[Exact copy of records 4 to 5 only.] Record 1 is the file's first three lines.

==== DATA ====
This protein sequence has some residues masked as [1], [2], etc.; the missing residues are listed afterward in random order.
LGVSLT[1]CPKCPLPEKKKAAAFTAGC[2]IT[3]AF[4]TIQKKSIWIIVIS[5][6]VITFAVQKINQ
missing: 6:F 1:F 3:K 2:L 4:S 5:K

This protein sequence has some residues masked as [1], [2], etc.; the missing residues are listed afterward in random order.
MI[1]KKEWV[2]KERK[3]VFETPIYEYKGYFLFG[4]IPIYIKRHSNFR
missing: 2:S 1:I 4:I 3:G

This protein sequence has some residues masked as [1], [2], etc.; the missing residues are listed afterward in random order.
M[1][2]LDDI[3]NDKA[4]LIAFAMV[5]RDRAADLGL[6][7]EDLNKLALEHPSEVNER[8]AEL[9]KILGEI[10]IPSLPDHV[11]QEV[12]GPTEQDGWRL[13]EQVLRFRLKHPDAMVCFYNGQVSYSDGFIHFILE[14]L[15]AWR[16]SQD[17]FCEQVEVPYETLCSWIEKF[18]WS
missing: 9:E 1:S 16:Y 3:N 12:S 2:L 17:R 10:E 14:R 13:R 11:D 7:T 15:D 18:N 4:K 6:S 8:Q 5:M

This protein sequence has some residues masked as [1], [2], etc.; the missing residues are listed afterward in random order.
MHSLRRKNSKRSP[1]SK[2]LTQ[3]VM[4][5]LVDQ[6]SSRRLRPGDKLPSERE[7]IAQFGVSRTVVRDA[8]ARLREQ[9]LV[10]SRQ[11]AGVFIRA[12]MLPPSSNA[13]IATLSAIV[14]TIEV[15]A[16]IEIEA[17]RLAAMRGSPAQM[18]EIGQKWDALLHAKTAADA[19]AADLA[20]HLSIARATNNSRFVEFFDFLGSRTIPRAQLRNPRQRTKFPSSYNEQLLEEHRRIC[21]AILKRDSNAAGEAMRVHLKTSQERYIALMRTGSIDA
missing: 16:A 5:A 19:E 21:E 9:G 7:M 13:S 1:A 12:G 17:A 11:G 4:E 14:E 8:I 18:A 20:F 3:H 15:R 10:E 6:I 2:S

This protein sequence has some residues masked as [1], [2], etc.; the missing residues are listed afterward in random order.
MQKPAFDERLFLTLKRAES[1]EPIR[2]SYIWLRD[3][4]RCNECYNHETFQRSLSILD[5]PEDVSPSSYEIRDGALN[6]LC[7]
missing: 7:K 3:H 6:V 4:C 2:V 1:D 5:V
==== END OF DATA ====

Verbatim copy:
This protein sequence has some residues masked as [1], [2], etc.; the missing residues are listed afterward in random order.
MHSLRRKNSKRSP[1]SK[2]LTQ[3]VM[4][5]LVDQ[6]SSRRLRPGDKLPSERE[7]IAQFGVSRTVVRDA[8]ARLREQ[9]LV[10]SRQ[11]AGVFIRA[12]MLPPSSNA[13]IATLSAIV[14]TIEV[15]A[16]IEIEA[17]RLAAMRGSPAQM[18]EIGQKWDALLHAKTAADA[19]AADLA[20]HLSIARATNNSRFVEFFDFLGSRTIPRAQLRNPRQRTKFPSSYNEQLLEEHRRIC[21]AILKRDSNAAGEAMRVHLKTSQERYIALMRTGSIDA
missing: 16:A 5:A 19:E 21:E 9:G 7:M 13:S 1:A 12:G 17:A 11:G 4:E 14:E 8:I 18:A 20:F 3:H 15:R 10:E 6:I 2:S

This protein sequence has some residues masked as [1], [2], etc.; the missing residues are listed afterward in random order.
MQKPAFDERLFLTLKRAES[1]EPIR[2]SYIWLRD[3][4]RCNECYNHETFQRSLSILD[5]PEDVSPSSYEIRDGALN[6]LC[7]
missing: 7:K 3:H 6:V 4:C 2:V 1:D 5:V